So now you can see what constitutes “green” building today. There has been a lot of criticism of LEED, but these two projects make that criticism better than anything I could say. Thanks to LEED,  the one percenters can purchase a fancy and expensive credential to show all the world how environmentally sustainable their pleasure domes are to ease their guilty consciences. After all, it’s not like private jets and spaceship use fuel, right? Here’s another one from the architect’s playground from the appropriately named MAD architects:


Yet another LEED-certified glass skyscraper in the world's most polluted country

The team explains: “Like the tall mountain cliffs and river landscapes of China, a pair of asymmetrical towers creates a dramatic skyline in front of the park. Ridges and valleys define the shape of the exterior glass façade, as if the natural forces of erosion wore down the tower into a few thin lines. Flowing down the façade, the lines emphasise the smoothness of the towers and its verticality.”
An additional benefit of this fluid design approach is that the ridges draw a natural breeze indoors, providing an energy efficient cooling system for building users. The development has received LEED Gold certification for its employment of natural lighting and air purification systems, as well as intelligent building design.
This perception of the elements eroding natural forms is continued to the four smaller buildings found south of the two main towers. These office blocks have been shaped to resemble river stones, washed smooth and rounded over a long period of time.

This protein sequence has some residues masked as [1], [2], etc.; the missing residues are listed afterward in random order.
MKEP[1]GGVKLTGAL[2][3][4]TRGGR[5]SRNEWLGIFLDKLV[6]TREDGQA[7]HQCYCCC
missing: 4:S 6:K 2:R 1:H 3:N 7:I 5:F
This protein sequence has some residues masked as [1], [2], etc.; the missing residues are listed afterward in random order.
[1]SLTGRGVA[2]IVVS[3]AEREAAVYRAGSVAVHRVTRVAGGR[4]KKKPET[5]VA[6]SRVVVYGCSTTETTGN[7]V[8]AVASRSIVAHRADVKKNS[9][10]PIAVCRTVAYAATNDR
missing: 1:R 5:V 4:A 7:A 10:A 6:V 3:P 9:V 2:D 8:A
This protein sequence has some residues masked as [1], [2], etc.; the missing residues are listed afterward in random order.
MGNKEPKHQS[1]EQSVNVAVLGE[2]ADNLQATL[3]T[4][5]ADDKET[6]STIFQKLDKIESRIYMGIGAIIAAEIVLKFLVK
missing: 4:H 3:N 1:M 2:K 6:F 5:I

http://www.worldarchitecturenews.com/index.php?fuseaction=wanappln.projectview&upload_id=24226

Look, if you want to make a bunch of glass buildings look like ancient Chinese cliffs and river-washed stones, I have no problem with that. Go for it. What bugs me isn't the design itself, nor the cost, but the dishonesty. If you want to indulge in design fantasies and stand out from the crowd, that's your prerogative, but don’t pretend that you’re somehow being "environmentally friendly" by going for a credential like LEED. Who are you fooling? And I like the part at the end about air purification systems – necessary because of China’s infamous air pollution. So your building can get green credits by screening out the air caused by the coal-fired power plants fueling all the economic growth (which generates more building, etc.).

Finally, I’ll outsource this one to Lloyd Alter.


The one percent enjoying their "green" lifestyle

The big European engineering and manufacturing powerhouse, ABB, is making a push into residential markets with their LivingSpace program, full of home automation, security and more. They show a truly lovely piece of architecture on the site (sorry about the nav button being there), a see-through glass box with some nice shades too. But somehow it doesn't seem appropriate to use it as a model for "Reducing the energy consumptions of our homes."
It is a beautiful site with unusual navigation that works well once you figure it out that things go sideways when you slide your finger down, but McLuhan said that the medium is the message, and the medium here is this big honking house. What's the message? That instead of building a house with walls, ABB will sell you "heaters, air conditioning, lights and blinds that automatically work together to create a comfortable atmosphere while minimizing energy to the max."